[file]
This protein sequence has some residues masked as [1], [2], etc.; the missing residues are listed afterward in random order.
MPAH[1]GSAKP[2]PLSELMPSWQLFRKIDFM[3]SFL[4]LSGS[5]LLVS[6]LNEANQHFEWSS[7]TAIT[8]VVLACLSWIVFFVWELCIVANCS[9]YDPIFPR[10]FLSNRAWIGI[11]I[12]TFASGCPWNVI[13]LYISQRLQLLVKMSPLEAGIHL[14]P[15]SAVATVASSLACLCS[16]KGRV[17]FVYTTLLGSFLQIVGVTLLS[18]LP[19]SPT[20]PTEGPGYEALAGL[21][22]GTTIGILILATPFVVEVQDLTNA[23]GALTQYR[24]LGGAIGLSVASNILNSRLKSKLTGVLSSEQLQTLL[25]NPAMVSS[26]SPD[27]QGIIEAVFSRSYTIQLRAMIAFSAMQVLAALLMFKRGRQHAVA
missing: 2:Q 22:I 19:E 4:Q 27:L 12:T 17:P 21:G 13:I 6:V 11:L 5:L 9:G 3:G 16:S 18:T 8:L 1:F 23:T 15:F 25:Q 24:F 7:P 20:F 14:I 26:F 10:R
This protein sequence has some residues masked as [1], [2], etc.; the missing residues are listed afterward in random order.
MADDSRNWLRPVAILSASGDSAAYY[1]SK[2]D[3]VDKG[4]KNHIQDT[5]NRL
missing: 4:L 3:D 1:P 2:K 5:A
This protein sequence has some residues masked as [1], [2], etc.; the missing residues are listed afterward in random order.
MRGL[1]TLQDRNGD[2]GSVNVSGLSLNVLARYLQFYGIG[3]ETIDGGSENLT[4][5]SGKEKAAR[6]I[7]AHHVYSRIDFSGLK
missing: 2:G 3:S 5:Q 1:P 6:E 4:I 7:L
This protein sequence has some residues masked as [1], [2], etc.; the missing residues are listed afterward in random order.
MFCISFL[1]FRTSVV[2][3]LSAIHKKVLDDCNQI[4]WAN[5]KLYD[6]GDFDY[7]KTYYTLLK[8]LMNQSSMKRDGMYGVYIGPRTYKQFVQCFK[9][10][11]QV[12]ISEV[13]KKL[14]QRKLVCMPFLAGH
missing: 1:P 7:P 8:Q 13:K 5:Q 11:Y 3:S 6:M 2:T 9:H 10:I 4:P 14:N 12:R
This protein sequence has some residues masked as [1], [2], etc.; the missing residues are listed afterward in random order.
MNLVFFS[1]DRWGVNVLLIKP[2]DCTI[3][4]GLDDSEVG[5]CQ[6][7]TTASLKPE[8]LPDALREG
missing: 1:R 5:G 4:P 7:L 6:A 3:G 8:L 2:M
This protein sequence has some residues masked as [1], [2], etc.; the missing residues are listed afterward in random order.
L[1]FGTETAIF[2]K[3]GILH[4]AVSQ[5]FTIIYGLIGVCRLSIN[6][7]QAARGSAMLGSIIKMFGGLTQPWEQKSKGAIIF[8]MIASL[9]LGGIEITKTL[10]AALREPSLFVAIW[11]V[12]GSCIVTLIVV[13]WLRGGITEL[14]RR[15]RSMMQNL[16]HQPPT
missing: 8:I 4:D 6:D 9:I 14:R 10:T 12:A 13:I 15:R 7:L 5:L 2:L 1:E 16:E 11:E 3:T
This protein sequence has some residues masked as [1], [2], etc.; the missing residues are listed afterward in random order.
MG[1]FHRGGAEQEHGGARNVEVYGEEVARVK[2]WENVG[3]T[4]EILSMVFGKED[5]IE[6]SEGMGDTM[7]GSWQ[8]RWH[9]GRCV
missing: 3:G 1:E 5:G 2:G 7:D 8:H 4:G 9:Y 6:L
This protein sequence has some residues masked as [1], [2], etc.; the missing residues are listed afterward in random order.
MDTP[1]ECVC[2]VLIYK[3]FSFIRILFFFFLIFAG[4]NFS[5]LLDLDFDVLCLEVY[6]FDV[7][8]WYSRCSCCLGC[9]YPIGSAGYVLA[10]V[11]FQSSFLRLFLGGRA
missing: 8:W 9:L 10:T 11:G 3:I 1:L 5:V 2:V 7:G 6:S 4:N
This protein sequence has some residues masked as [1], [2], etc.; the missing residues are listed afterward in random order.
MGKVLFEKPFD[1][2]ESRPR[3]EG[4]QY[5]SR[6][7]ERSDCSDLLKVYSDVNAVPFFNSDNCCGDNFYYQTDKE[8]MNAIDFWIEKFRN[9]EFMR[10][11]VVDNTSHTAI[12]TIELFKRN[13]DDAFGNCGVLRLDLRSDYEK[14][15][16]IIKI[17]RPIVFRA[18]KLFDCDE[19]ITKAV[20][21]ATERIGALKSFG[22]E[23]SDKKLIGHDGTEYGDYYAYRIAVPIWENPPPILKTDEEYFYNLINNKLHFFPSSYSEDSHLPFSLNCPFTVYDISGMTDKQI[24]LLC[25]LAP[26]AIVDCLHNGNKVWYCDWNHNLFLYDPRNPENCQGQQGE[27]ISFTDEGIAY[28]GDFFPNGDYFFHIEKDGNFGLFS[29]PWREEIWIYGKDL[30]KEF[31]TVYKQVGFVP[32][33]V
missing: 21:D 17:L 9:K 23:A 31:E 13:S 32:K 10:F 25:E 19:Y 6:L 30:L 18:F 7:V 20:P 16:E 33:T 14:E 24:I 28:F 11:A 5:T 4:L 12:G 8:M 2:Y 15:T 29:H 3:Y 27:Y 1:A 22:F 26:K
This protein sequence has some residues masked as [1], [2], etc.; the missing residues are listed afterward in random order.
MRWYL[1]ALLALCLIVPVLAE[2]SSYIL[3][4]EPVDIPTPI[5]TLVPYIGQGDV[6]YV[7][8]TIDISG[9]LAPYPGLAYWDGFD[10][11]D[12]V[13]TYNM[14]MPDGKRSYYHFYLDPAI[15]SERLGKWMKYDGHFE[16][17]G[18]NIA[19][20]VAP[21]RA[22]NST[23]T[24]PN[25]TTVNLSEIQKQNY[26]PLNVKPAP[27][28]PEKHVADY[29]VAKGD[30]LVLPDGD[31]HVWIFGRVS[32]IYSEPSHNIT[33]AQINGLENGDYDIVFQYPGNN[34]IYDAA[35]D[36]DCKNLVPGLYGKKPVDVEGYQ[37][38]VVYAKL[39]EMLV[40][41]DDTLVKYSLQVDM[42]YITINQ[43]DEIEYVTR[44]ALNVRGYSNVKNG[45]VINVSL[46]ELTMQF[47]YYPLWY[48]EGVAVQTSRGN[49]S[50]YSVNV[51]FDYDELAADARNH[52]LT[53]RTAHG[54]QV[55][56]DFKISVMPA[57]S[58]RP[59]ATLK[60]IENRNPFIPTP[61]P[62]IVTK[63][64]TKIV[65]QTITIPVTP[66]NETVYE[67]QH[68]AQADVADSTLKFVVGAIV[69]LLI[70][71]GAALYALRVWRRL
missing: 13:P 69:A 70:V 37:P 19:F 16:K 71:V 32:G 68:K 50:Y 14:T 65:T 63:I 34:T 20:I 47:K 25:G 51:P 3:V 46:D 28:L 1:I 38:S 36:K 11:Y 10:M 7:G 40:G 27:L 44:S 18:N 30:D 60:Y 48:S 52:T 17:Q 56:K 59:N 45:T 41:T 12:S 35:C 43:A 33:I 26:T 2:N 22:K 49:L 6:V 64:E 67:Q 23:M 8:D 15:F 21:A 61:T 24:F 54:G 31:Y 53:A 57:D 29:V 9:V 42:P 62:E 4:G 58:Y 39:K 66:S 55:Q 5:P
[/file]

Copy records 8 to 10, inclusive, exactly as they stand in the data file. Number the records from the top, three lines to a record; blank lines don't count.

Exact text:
This protein sequence has some residues masked as [1], [2], etc.; the missing residues are listed afterward in random order.
MDTP[1]ECVC[2]VLIYK[3]FSFIRILFFFFLIFAG[4]NFS[5]LLDLDFDVLCLEVY[6]FDV[7][8]WYSRCSCCLGC[9]YPIGSAGYVLA[10]V[11]FQSSFLRLFLGGRA
missing: 8:W 9:L 10:T 11:G 3:I 1:L 5:V 2:V 7:G 6:S 4:N
This protein sequence has some residues masked as [1], [2], etc.; the missing residues are listed afterward in random order.
MGKVLFEKPFD[1][2]ESRPR[3]EG[4]QY[5]SR[6][7]ERSDCSDLLKVYSDVNAVPFFNSDNCCGDNFYYQTDKE[8]MNAIDFWIEKFRN[9]EFMR[10][11]VVDNTSHTAI[12]TIELFKRN[13]DDAFGNCGVLRLDLRSDYEK[14][15][16]IIKI[17]RPIVFRA[18]KLFDCDE[19]ITKAV[20][21]ATERIGALKSFG[22]E[23]SDKKLIGHDGTEYGDYYAYRIAVPIWENPPPILKTDEEYFYNLINNKLHFFPSSYSEDSHLPFSLNCPFTVYDISGMTDKQI[24]LLC[25]LAP[26]AIVDCLHNGNKVWYCDWNHNLFLYDPRNPENCQGQQGE[27]ISFTDEGIAY[28]GDFFPNGDYFFHIEKDGNFGLFS[29]PWREEIWIYGKDL[30]KEF[31]TVYKQVGFVP[32][33]V
missing: 21:D 17:L 9:K 23:A 31:E 13:S 32:K 10:F 25:E 19:Y 6:L 30:L 18:F 7:V 20:P 16:E 33:T 14:E 24:I 28:F 11:A 5:T 4:L 12:G 8:M 2:Y 15:T 29:H 3:Y 27:Y 1:A 22:F 26:K
This protein sequence has some residues masked as [1], [2], etc.; the missing residues are listed afterward in random order.
MRWYL[1]ALLALCLIVPVLAE[2]SSYIL[3][4]EPVDIPTPI[5]TLVPYIGQGDV[6]YV[7][8]TIDISG[9]LAPYPGLAYWDGFD[10][11]D[12]V[13]TYNM[14]MPDGKRSYYHFYLDPAI[15]SERLGKWMKYDGHFE[16][17]G[18]NIA[19][20]VAP[21]RA[22]NST[23]T[24]PN[25]TTVNLSEIQKQNY[26]PLNVKPAP[27][28]PEKHVADY[29]VAKGD[30]LVLPDGD[31]HVWIFGRVS[32]IYSEPSHNIT[33]AQINGLENGDYDIVFQYPGNN[34]IYDAA[35]D[36]DCKNLVPGLYGKKPVDVEGYQ[37][38]VVYAKL[39]EMLV[40][41]DDTLVKYSLQVDM[42]YITINQ[43]DEIEYVTR[44]ALNVRGYSNVKNG[45]VINVSL[46]ELTMQF[47]YYPLWY[48]EGVAVQTSRGN[49]S[50]YSVNV[51]FDYDELAADARNH[52]LT[53]RTAHG[54]QV[55][56]DFKISVMPA[57]S[58]RP[59]ATLK[60]IENRNPFIPTP[61]P[62]IVTK[63][64]TKIV[65]QTITIPVTP[66]NETVYE[67]QH[68]AQADVADSTLKFVVGAIV[69]LLI[70][71]GAALYALRVWRRL
missing: 13:P 69:A 70:V 37:P 19:F 16:K 71:V 32:G 68:K 50:Y 14:T 65:T 63:I 34:T 20:I 47:K 25:G 51:P 3:V 46:D 28:L 1:I 38:S 36:K 11:Y 10:M 7:G 40:G 27:L 44:S 18:N 30:D 60:Y 48:S 52:T 17:Q 56:K 59:N 45:T 41:T 12:S 35:C 43:A 33:I 26:T 2:N 22:K 49:L 6:V 64:E 67:Q 23:M 8:D 15:F 21:A 61:T 24:F 54:G 31:Y 53:A 57:D 29:V 9:V 42:P 62:E 4:G 58:Y 39:K 66:S 55:Q 5:P